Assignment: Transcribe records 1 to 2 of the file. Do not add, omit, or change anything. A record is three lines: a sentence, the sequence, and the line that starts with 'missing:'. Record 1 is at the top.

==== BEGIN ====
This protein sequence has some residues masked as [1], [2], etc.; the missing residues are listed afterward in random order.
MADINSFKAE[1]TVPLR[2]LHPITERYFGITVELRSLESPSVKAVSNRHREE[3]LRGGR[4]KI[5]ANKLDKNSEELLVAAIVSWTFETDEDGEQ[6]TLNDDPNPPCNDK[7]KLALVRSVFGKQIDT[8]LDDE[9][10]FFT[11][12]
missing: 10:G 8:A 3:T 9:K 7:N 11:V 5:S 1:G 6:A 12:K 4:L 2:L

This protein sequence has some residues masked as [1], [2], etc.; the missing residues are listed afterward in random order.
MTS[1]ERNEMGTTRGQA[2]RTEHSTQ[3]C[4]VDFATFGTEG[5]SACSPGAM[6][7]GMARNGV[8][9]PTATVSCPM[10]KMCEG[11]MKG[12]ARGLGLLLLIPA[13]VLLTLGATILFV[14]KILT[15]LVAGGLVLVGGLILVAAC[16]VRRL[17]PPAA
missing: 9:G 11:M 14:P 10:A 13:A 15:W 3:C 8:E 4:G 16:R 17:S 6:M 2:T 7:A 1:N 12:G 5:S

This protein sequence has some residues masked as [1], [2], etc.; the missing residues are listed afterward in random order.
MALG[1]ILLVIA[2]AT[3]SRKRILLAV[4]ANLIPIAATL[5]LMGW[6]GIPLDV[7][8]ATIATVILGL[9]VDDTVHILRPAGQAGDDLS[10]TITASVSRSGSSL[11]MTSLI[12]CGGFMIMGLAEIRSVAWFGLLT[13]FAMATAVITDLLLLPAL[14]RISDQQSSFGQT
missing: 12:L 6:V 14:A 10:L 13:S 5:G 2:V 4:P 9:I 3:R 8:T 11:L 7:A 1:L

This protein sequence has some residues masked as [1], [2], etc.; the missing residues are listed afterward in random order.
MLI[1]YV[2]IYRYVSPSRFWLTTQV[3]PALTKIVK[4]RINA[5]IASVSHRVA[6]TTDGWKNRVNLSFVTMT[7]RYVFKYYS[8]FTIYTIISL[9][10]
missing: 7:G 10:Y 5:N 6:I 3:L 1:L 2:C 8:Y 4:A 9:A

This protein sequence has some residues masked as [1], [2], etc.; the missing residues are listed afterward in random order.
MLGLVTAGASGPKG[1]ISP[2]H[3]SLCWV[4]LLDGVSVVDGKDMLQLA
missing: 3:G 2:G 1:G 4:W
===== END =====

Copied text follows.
This protein sequence has some residues masked as [1], [2], etc.; the missing residues are listed afterward in random order.
MADINSFKAE[1]TVPLR[2]LHPITERYFGITVELRSLESPSVKAVSNRHREE[3]LRGGR[4]KI[5]ANKLDKNSEELLVAAIVSWTFETDEDGEQ[6]TLNDDPNPPCNDK[7]KLALVRSVFGKQIDT[8]LDDE[9][10]FFT[11][12]
missing: 10:G 8:A 3:T 9:K 7:N 11:V 5:S 1:G 6:A 12:K 4:L 2:L

This protein sequence has some residues masked as [1], [2], etc.; the missing residues are listed afterward in random order.
MTS[1]ERNEMGTTRGQA[2]RTEHSTQ[3]C[4]VDFATFGTEG[5]SACSPGAM[6][7]GMARNGV[8][9]PTATVSCPM[10]KMCEG[11]MKG[12]ARGLGLLLLIPA[13]VLLTLGATILFV[14]KILT[15]LVAGGLVLVGGLILVAAC[16]VRRL[17]PPAA
missing: 9:G 11:M 14:P 10:A 13:A 15:W 3:C 8:E 4:G 16:R 17:S 6:M 2:T 7:A 1:N 12:G 5:S